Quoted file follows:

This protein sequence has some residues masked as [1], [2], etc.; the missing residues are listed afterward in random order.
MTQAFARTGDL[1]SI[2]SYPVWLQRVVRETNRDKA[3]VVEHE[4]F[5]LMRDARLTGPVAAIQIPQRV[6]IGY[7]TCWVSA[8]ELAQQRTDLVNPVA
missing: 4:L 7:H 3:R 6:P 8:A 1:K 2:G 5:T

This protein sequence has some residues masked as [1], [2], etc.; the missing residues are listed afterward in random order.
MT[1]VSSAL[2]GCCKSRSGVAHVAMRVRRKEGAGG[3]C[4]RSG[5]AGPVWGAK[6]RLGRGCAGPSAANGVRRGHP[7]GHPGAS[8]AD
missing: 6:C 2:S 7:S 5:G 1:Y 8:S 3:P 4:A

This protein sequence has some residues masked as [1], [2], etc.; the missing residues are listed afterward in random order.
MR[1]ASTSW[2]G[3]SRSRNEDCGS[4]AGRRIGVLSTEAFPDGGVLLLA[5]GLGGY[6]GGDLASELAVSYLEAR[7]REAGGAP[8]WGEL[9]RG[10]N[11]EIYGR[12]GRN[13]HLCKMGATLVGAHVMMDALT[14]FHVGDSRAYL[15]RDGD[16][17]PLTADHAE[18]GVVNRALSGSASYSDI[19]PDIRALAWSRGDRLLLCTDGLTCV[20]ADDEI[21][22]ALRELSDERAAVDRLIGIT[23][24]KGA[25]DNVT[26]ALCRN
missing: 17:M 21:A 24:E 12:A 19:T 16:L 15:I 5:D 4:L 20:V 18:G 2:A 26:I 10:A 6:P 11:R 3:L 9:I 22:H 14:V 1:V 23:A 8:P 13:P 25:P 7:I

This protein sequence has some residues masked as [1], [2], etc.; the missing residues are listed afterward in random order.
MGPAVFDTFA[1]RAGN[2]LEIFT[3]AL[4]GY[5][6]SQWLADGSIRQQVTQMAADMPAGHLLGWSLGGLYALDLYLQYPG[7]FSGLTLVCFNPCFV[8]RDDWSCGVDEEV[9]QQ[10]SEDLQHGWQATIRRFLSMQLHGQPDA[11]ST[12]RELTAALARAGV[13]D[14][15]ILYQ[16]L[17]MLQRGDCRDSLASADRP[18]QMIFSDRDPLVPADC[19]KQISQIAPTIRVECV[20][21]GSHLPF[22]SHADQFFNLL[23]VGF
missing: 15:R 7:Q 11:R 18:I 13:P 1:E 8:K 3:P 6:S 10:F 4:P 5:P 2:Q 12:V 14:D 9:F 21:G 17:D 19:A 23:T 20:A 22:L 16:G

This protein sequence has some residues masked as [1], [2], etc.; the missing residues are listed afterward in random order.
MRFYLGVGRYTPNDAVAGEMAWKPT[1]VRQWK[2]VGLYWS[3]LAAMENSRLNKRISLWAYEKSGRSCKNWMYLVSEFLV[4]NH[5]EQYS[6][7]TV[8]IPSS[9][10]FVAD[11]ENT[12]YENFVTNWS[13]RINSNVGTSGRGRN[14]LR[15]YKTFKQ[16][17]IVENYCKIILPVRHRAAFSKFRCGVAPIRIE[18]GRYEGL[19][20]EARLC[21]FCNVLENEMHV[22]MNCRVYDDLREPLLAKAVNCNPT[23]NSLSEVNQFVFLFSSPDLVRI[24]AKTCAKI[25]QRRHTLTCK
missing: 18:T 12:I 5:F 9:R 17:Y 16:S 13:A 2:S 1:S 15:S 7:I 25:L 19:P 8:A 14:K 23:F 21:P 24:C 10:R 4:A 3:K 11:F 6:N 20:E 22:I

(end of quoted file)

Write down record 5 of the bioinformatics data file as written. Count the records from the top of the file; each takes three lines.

This protein sequence has some residues masked as [1], [2], etc.; the missing residues are listed afterward in random order.
MRFYLGVGRYTPNDAVAGEMAWKPT[1]VRQWK[2]VGLYWS[3]LAAMENSRLNKRISLWAYEKSGRSCKNWMYLVSEFLV[4]NH[5]EQYS[6][7]TV[8]IPSS[9][10]FVAD[11]ENT[12]YENFVTNWS[13]RINSNVGTSGRGRN[14]LR[15]YKTFKQ[16][17]IVENYCKIILPVRHRAAFSKFRCGVAPIRIE[18]GRYEGL[19][20]EARLC[21]FCNVLENEMHV[22]MNCRVYDDLREPLLAKAVNCNPT[23]NSLSEVNQFVFLFSSPDLVRI[24]AKTCAKI[25]QRRHTLTCK
missing: 18:T 12:I 5:F 9:R 17:Y 16:S 13:A 2:S 1:S 15:S 7:I 25:L 19:P 8:A 14:K 23:F 21:P 24:C 10:R 4:A 3:K 11:F 6:N 20:E 22:I